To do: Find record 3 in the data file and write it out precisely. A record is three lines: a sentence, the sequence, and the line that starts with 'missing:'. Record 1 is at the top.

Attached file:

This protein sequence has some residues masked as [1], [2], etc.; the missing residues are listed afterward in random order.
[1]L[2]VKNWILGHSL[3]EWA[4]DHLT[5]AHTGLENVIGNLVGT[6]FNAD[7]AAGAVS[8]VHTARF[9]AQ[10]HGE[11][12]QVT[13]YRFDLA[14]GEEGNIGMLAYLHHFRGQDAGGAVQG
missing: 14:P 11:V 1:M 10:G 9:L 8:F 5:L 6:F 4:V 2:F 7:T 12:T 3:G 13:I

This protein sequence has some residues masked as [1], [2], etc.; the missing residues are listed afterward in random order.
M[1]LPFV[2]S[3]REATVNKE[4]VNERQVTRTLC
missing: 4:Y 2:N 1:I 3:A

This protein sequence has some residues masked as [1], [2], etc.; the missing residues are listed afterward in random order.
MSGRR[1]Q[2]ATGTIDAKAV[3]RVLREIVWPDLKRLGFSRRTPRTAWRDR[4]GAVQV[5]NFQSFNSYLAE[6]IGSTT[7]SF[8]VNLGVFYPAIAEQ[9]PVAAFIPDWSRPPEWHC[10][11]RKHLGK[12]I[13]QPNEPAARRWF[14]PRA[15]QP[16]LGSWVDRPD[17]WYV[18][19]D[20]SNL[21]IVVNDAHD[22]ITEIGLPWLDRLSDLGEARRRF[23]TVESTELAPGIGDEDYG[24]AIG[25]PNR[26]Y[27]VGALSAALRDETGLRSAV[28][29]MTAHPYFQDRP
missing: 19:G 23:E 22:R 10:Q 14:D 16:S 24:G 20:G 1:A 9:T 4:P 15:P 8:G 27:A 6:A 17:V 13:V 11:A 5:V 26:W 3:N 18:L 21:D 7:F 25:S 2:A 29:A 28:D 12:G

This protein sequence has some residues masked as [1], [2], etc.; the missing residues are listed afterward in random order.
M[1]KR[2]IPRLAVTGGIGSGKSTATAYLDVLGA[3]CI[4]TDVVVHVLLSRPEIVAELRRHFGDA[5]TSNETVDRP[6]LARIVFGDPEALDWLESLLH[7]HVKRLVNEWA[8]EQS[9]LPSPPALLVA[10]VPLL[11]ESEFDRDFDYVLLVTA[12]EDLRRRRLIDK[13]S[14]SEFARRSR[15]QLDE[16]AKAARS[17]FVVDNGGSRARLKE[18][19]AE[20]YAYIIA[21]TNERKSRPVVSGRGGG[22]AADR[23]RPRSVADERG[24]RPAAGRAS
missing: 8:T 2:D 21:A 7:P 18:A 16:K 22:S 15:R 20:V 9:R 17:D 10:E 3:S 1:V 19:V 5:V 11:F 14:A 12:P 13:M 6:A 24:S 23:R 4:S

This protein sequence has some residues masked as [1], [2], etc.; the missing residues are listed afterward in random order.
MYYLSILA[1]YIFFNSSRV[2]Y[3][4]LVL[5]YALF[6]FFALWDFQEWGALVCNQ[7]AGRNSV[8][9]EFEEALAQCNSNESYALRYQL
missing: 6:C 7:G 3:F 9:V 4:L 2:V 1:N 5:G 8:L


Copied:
This protein sequence has some residues masked as [1], [2], etc.; the missing residues are listed afterward in random order.
MSGRR[1]Q[2]ATGTIDAKAV[3]RVLREIVWPDLKRLGFSRRTPRTAWRDR[4]GAVQV[5]NFQSFNSYLAE[6]IGSTT[7]SF[8]VNLGVFYPAIAEQ[9]PVAAFIPDWSRPPEWHC[10][11]RKHLGK[12]I[13]QPNEPAARRWF[14]PRA[15]QP[16]LGSWVDRPD[17]WYV[18][19]D[20]SNL[21]IVVNDAHD[22]ITEIGLPWLDRLSDLGEARRRF[23]TVESTELAPGIGDEDYG[24]AIG[25]PNR[26]Y[27]VGALSAALRDETGLRSAV[28][29]MTAHPYFQDRP
missing: 19:G 23:E 22:R 10:Q 14:D 16:S 24:G 20:G 1:A 9:T 4:P 15:P 8:G 27:A 6:A 17:V 13:V 11:A 5:V 26:W 3:N 18:L 21:D 7:F 25:S 2:A 29:A 28:D 12:G